And the winner of the 2010 International Dagger Award is …….

The Darkest Room_thumbThe first set of winners of the 2010 CWA Daggers were announced this evening at a ceremony at the The Crown Hotel, Harrogate during the Theakstons Old Peculier Crime Writing Festival.

Johan Theorin has won the CWA International Dagger with The Darkest Room, translated by Marlaine Delargy. Congratulations to Maxine and Norman for forecasting the winner.

You can read my post on The Darkest Room here.

Badfellas by Tonino Benacquista


Benacquista, T. Badfellas. Bitter Lemon Press (2010) Original Title: Malavita (2004). Translated by Emily Read. 285 pages. ISBN: 978-1-904738-43-5.

This is the sixth book I have read from the 2010 CWA International Dagger Award shortlist.

Under cover of darkness, an American family moves as discreetly as possible into a villa in Cholonge-sur-Avre, Normandy. Fred Blake, the father, claims that he is a writer after finding an old typewriter and that he has been commissioned to write about the Landing. The mother, Maggie, helps out with local charities. Their teenage children, Belle and Warren, manage to find their way to school, you meet more and more shapes with satchels going the same way, until all plunge into a sort of black hole. It’s a law of physics.

However the proliferation of some bizarre events makes suspect the installation of these new neighbours. A plumber who angers Fred with delays and exorbitant estimates falls down the stairs and breaks both arms. The manager of the local supermarket insults Maggie behind her back and that afternoon his supermarket burns down. Belle manage to get rid of two boys. One ended up with a bleeding nose, the other almost lost an ear. Warren starts a gang in school to intimidate and extort other pupils.

The reader gradually discovers that Fred Blake is actually Giovanni Manzoni, an ex-Mafia boss who is now part of the FBI’s  Witness Protection Programme. His record in other locations would indicate that this cover is not likely to last very long.

This is a black comedy, an hilarious satire. I found Badfellas very funny, full of black humour. The characters in the book are very well developed and they look pretty credible. Nothing is what it seems. Appearances are deceptive. Even the dog in the book’s cover is not an Australian Cattle Dog as stated in a note from the publishers. A light read but quite entertaining.

Tonino Benacquista, born in France in 1961 of Italian immigrants, dropped out of film studies to finance his writing career. After being, in turn, a museum night-watchman, a train guard on the Paris-Rome line and a professional parasite on the Paris cocktail circuit, he is now a highly successful author of novels and film scripts. Benacquista won a Cesar in 2006 for the script of Jacques Audiard’s The Beat That My Heart Skipped. Benacquista was introduced to English-speaking readers by Bitter Lemon Press with Holy Smoke, a darkly comic crime novel set in Paris and southern Italy. This critically acclaimed title was soon followed by the bestseller Someone Else and Framed, a satirical mystery novel set in the world of Parisian art galleries.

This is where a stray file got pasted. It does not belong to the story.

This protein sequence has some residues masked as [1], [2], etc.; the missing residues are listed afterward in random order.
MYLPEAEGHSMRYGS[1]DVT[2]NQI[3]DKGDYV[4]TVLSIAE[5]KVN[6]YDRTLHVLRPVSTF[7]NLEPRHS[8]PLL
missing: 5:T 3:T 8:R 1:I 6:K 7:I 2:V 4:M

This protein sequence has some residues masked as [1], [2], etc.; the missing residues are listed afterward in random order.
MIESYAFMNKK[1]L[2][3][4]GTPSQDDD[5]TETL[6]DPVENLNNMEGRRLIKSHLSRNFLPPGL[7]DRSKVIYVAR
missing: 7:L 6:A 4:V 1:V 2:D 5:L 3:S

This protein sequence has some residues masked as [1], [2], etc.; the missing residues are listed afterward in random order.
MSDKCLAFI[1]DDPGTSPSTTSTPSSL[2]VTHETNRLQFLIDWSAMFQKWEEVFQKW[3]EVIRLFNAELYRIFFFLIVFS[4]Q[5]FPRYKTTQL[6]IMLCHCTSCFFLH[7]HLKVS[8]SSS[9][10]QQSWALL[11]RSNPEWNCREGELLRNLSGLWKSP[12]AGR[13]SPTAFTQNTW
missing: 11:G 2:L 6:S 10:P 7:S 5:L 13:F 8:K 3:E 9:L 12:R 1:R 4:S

Bitter Lemon Press

Malavita, Traducción de José Luis Sánchez-Silva (Editorial Lengua de Trapo) in Spanish.

Tonino Benacquista website (in French)

Badfellas has been reviewed by Maxine at Petrona, Kerrie at Mysteries in Paradise, Bernadette at Reactions to Reading, Karen at Euro Crime, Norman at Crime Scraps, Rob at The View from the Blue House, Nancy at Crime Segments, Reviewing the Evidence.

Thirteen Hours by Deon Meyer

13_hours_uk Meyer, D. Thirteen Hours. Translated from Afrikaans by K. L. Seegers. Hodder and Stoughton 2010. 412 pages. ISBN 978-0-340-95359-4.

This is the fifth book I have read from the 2010 CWA International Dagger Award shortlist.

Set in Cape Town Thirteen Hours tells the story of a real time persecution. Rachel Anderson, a young American backpacker, is running to save her live. She saw how her travelling friend was murdered, she does not trust the police and the killers are behind her. But the reason for this will remain hidden during most part of the book.

The main character, Detective Benny Griessel, ought to be grateful for not having been posted to a station like most of his colleagues. He still has a job after twenty-five years in the Force. He has also a past history of drinking and his wife has kicked him out of the house, although he is looking forward to meet her at the end of the day after being sober for one hundred and fifty-six days.

Following to the dissolution of the Serious and Violent Crime Unit, Griessel is now a ‘mentor’ to a group of young black and mixed race police detectives in the Provincial Task Force. None of them very enthusiastic with the exception of Vusi Ndabeni and one, Fransman Dekker, openly antagonistic.

Griessel has to oversee the case of the young American tourist killed while trying to find Rachel Anderson as he had promised to her father. At the same time another body has been found, Adam Barnard, a prominent record producer with an alcoholic wife, the ex-singer Alexandra Barnard, has been murdered….

Thirteen Hours is a fast paced thriller, very well crafted. It has a brilliant and intelligent plot with well drawn characters and a great sense of place. We are introduced to some insights into present day South Africa, an additional bonus. I have enjoyed it thoroughly. A very pleasant read. For me another strong candidate to win the 2010 International Dagger Award. I have Devil’s Peak in my TBR pile and can hardly wait to start reading it.